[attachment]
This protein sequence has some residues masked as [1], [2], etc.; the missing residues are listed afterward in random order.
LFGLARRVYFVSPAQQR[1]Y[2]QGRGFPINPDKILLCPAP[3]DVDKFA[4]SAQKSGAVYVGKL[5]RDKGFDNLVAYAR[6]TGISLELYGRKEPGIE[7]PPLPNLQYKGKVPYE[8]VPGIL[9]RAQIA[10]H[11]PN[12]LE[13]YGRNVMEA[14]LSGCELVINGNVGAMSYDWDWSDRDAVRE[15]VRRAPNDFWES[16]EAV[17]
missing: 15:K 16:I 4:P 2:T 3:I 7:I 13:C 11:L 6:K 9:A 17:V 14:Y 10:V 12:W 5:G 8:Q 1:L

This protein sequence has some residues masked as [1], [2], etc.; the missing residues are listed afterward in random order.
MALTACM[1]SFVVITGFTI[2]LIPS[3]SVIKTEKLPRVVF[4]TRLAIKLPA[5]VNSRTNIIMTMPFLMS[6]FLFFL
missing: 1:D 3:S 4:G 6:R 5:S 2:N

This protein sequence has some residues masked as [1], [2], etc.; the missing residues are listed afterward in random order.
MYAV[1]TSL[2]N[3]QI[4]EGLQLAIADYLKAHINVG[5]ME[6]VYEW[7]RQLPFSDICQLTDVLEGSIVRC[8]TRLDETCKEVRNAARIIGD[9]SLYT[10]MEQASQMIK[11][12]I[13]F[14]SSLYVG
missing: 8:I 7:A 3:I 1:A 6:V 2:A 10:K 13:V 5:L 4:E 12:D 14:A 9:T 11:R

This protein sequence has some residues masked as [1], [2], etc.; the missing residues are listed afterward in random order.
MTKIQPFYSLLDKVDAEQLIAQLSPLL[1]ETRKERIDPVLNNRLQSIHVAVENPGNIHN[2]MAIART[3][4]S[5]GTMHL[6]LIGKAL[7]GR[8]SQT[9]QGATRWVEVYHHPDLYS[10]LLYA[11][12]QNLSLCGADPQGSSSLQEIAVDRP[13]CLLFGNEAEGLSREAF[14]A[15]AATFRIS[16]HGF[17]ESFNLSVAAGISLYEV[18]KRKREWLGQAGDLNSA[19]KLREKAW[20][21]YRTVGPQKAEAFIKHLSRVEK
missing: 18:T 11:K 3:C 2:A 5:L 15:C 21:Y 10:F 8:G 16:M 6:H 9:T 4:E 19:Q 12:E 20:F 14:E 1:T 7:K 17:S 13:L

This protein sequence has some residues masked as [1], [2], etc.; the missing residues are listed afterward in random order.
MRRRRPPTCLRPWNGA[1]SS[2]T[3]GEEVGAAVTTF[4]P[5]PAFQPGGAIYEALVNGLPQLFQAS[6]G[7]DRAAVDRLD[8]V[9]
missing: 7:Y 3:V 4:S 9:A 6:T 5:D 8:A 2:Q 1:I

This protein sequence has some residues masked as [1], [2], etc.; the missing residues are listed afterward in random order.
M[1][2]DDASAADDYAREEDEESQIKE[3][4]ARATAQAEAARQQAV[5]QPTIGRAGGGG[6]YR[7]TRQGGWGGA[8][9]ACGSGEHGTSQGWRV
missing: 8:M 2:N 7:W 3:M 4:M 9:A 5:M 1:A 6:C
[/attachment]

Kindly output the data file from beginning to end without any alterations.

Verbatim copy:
This protein sequence has some residues masked as [1], [2], etc.; the missing residues are listed afterward in random order.
LFGLARRVYFVSPAQQR[1]Y[2]QGRGFPINPDKILLCPAP[3]DVDKFA[4]SAQKSGAVYVGKL[5]RDKGFDNLVAYAR[6]TGISLELYGRKEPGIE[7]PPLPNLQYKGKVPYE[8]VPGIL[9]RAQIA[10]H[11]PN[12]LE[13]YGRNVMEA[14]LSGCELVINGNVGAMSYDWDWSDRDAVRE[15]VRRAPNDFWES[16]EAV[17]
missing: 15:K 16:I 4:P 2:T 3:I 7:I 13:C 11:L 6:K 9:A 17:V 14:Y 10:V 12:W 5:G 8:Q 1:L

This protein sequence has some residues masked as [1], [2], etc.; the missing residues are listed afterward in random order.
MALTACM[1]SFVVITGFTI[2]LIPS[3]SVIKTEKLPRVVF[4]TRLAIKLPA[5]VNSRTNIIMTMPFLMS[6]FLFFL
missing: 1:D 3:S 4:G 6:R 5:S 2:N

This protein sequence has some residues masked as [1], [2], etc.; the missing residues are listed afterward in random order.
MYAV[1]TSL[2]N[3]QI[4]EGLQLAIADYLKAHINVG[5]ME[6]VYEW[7]RQLPFSDICQLTDVLEGSIVRC[8]TRLDETCKEVRNAARIIGD[9]SLYT[10]MEQASQMIK[11][12]I[13]F[14]SSLYVG
missing: 8:I 7:A 3:I 1:A 6:V 2:A 10:K 13:V 5:L 4:E 12:D 14:A 9:T 11:R

This protein sequence has some residues masked as [1], [2], etc.; the missing residues are listed afterward in random order.
MTKIQPFYSLLDKVDAEQLIAQLSPLL[1]ETRKERIDPVLNNRLQSIHVAVENPGNIHN[2]MAIART[3][4]S[5]GTMHL[6]LIGKAL[7]GR[8]SQT[9]QGATRWVEVYHHPDLYS[10]LLYA[11][12]QNLSLCGADPQGSSSLQEIAVDRP[13]CLLFGNEAEGLSREAF[14]A[15]AATFRIS[16]HGF[17]ESFNLSVAAGISLYEV[18]KRKREWLGQAGDLNSA[19]KLREKAW[20][21]YRTVGPQKAEAFIKHLSRVEK
missing: 18:T 11:K 3:C 2:A 5:L 15:C 21:Y 10:F 8:G 16:M 6:H 9:T 4:E 19:Q 12:E 20:F 14:E 1:T 7:K 17:S 13:L

This protein sequence has some residues masked as [1], [2], etc.; the missing residues are listed afterward in random order.
MRRRRPPTCLRPWNGA[1]SS[2]T[3]GEEVGAAVTTF[4]P[5]PAFQPGGAIYEALVNGLPQLFQAS[6]G[7]DRAAVDRLD[8]V[9]
missing: 7:Y 3:V 4:S 9:A 6:T 5:D 8:A 2:Q 1:I

This protein sequence has some residues masked as [1], [2], etc.; the missing residues are listed afterward in random order.
M[1][2]DDASAADDYAREEDEESQIKE[3][4]ARATAQAEAARQQAV[5]QPTIGRAGGGG[6]YR[7]TRQGGWGGA[8][9]ACGSGEHGTSQGWRV
missing: 8:M 2:N 7:W 3:M 4:M 9:A 5:M 1:A 6:C